A Very Random Round Up: Oviedo, Las Pizarras, Primavera Trujillana

Oviedo, Las Pizzaras, Primavera Trujillana.  Spanish/Mediterranean-influenced seafood, inventive Argentine fare and Peruvian culinary wonders.  These restaurants, all extremely different, don’t really have much in common except one thing: if you are looking for a great place to eat in Buenos Aires, and want a delicious meal, you can pretty much bet you’ll find it at one of these hot spots.  While each restaurant is well deserving of its own blog post, whether you can afford an expensive, midrange, or budget meal, these restaurants will please any wallet size.

Oviedo
Beruti 2602, Recoleta
Treatsy $$$$

Overheard in Buenos Aires food land for quite some time, word on the street was that Oviedo was the best (and pretty much the only) restaurant for fish and seafood in Buenos Aires.  This old school Spanish influenced restaurant is an Argentine classic, and considering all the fame, it truly stands up to the hype.  Those of you who have visited this city and like to eat, you have probably realized by now the seafood ain’t so fresh.  If you are sick of the frozen reheated seafood and fish that haunts most restaurants in Buenos Aires, Oviedo can bust that ghost away.

The average age may be hitting 60 years old, with old school waiters serving *mature* patrons, it certainly won’t matter once you taste the elegant, perfectly cooked plates of marisco delights.  Recommended dishes: salmon, shrimp (make sure this is the entire dish not just the appetizer that I mistakenly ordered) and really any other seafood speciality.  The meal does not come cheap – it’s gunna be a treatsy night, ideal for when parents are in town.  Check out my eating buddy’s full review of our meal on Eats Treats and Leaves, especially the last golden motto sentence.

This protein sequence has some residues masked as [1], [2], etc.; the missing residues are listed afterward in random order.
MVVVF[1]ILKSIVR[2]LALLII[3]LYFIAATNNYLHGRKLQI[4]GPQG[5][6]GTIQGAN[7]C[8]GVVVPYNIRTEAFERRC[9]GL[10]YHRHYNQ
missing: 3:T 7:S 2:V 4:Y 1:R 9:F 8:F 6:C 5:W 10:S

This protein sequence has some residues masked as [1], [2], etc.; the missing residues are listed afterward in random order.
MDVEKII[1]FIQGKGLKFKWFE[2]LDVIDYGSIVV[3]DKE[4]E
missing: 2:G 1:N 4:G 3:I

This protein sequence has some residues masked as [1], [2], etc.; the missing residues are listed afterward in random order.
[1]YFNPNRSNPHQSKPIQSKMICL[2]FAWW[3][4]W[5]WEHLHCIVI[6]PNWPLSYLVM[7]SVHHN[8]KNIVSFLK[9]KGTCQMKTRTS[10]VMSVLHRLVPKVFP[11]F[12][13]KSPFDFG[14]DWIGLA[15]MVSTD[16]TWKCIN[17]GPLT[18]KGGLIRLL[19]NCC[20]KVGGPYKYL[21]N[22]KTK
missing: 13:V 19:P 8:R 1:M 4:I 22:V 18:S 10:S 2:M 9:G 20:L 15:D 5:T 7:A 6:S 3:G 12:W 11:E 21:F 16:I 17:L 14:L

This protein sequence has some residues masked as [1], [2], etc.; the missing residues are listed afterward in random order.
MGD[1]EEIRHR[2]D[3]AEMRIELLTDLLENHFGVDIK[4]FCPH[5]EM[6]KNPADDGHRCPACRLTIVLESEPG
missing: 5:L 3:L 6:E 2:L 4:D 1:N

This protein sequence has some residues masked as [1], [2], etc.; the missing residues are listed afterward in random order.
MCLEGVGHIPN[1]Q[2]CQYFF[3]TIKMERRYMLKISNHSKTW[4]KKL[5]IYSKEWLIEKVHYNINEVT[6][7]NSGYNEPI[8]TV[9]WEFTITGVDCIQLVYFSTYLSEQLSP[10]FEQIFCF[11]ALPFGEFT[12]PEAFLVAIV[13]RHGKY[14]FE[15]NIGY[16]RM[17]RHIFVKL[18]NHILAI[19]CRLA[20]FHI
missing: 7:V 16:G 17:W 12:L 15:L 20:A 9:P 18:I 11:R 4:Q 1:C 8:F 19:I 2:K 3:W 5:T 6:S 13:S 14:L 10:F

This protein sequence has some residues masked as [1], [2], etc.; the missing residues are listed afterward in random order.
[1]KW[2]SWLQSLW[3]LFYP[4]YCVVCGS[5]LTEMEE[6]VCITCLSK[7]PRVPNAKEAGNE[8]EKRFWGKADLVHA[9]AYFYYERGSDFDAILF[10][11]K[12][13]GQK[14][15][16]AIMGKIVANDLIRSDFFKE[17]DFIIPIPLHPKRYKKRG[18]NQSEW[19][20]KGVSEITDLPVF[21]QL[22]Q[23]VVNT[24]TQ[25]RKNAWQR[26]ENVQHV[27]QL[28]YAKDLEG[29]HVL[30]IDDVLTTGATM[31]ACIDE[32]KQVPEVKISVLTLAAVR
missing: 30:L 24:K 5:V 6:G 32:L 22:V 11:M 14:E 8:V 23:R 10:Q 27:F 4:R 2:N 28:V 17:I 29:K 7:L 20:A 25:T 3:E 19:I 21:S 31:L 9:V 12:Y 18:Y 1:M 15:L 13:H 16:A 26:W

Las Pizarras
Thames 2296, Palermo Soho
$$$

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I should start off by saying that Las Pizarras is one of my favorite restaurants (see ‘mis elegidos‘).  If I’m trying to decide where to eat in Buenos Aires, usually Las Pizarras is a solid, go-to option. Owner & talented rockstar chef Rodrigo Castilla always cooks up interesting food and flavor combinations, with an ever changing menu that alternates depending on what’s in season, and what Rodrigo feels like cooking.  There is always something new to try, whether it be a main dish or an appetizer, and the hand picked wine list may be limited, but it’s obvious each wine has been chosen with a careful eye. It has a warm, inviting ambiance, casual decor without being dingy, not pretentious, not too expensive and a friendly staff. OK, am I gushing too much?  It’s just a great Buenos Aires find for those in the need for a great plate of food.

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You can expect scrumptious dishes like quail, snapper, clams, duck confit, homemade pastas, rabbit and many more delights that you normally wouldn’t see on Buenos Aires menus.  One of my all-time favorites, is the slow cooked Osso Bucco Cannelloni (made in-house), served with provolone cheese, tomatoes and topped with an herbed butter. The each starter is more appealing than the previous, and it’s hard to pass up a lechón that has been slowly cooked for a ridiculous amount of time under low heat. Although you can skip the bife de chorizo and risotto, I’ve found the LP has been the most consistently good restaurant in the city. When asked by tourists for the best places to eat in Buenos Aires, Las Pizarras gets my vote.

Primavera Trujillana
Franklin D. Roosevelt 1627, Belgrano
$$

If I played one of those annoying hypothetical situation games, the kind where you can

only choose ONE cuisine that you’d eat for the rest of your life, I’d probably pick Thai or Japanese food. BUT, coming in a very close third, Peruvian ranks supreme as one of my panza’s favorites.  As for the Argentina short list, Primavera Trujillana is highly noted in the top three best Peruvian restaurants in Buenos Aires (along with Solo Pescados and Chan Chan).  The atmosphere might not be anything special: extremely casual, odd decor, tables way too close together, mullet-sporting patrons (see photo below), but it still has that special comfortable, neighborhoody element.